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LEGAL TECH NEWSLETTER

September 2014

Keep It Under Control

By Patrick W. Michael

Client questions about litigation management are always the same: How likely are we to win? How long will it take? How much will it cost? The answers vary from case to case, but metrics exist to answer the questions and to enhance litigation management. Read More...

Word 2013: Better by Design

By Jeffrey Roach

Hey, wanna know the one rule for a flat stomach? How about the secret $5 wrinkle buster? Spoiler: There is no one rule or $5 secret. But it must be part of the human condition to seek out quick solutions to thorny problems because people keep clicking these ads. This trickles into my little corner of the "teaching Office 2013" world through a seemingly harmless question: Should I turn that off? Read More...

Digital Signatures In the Legal Market

By Eliya Fishman

Automated signing solutions are all around us: at the supermarket checkout; when we receive a package; at the doctor's office. Despite this, paper-based signing still finds its way into our regular operations, and too often remains there unquestioned. Isn't it strange how everyday (aka, convenient) ways of doing things linger despite there being more efficient, faster and cheaper alternatives? Read More...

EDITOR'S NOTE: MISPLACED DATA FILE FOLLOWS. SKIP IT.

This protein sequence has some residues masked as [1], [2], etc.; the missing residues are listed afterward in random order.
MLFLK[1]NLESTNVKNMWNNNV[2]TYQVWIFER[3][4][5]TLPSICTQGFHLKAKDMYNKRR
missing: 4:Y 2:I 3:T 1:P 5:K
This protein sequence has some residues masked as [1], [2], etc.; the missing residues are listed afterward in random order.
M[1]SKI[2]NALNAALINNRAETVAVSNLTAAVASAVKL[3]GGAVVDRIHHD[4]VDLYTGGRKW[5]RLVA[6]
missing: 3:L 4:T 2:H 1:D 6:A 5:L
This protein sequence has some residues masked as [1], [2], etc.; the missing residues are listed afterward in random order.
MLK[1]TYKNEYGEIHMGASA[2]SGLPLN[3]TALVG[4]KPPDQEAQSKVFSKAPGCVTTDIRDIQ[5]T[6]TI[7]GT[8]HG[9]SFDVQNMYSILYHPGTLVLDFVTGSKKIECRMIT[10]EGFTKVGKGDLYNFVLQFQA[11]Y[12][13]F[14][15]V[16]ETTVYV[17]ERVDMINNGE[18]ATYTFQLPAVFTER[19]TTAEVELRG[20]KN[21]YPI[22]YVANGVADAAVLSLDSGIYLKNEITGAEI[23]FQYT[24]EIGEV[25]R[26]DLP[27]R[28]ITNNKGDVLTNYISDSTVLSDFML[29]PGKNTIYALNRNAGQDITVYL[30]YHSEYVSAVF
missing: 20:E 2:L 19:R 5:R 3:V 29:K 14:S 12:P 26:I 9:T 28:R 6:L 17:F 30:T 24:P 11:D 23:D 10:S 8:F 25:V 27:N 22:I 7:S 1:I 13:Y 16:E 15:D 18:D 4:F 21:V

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MOST POPULAR ARTICLES

ENTERTAINMENT LAW & FINANCE

Suing Led Zeppelin
Can a Copyright Infringement Plaintiff Rewrite Rock and Roll History?

This article examines the allegations of Spirit that Led Zeppelin copied the introductory descending guitar figure in "Stairway to Heaven" from its 1968 instrumental, explains why the suit is not stale despite being brought 42 years after the release of "Stairway," and discusses the challenges that the plaintiff must overcome if he is to prevail in the litigation.

INTERNET LAW & STRATEGY

Aereo: The Uncertain Limits of What the Supreme Court Decided

On June 25, 2014, a 6-3 majority of the U.S. Supreme Court held that Aereo's streaming service — which allowed customers to view over-the-air TV broadcasts via the Internet — violated the broadcasters' public performance right under the Copyright Act. Applying what the dissent derided as "an improvised standard ('looks-like-cable-TV')," the majority held that Aereo infringed copyrights owned by the television networks.

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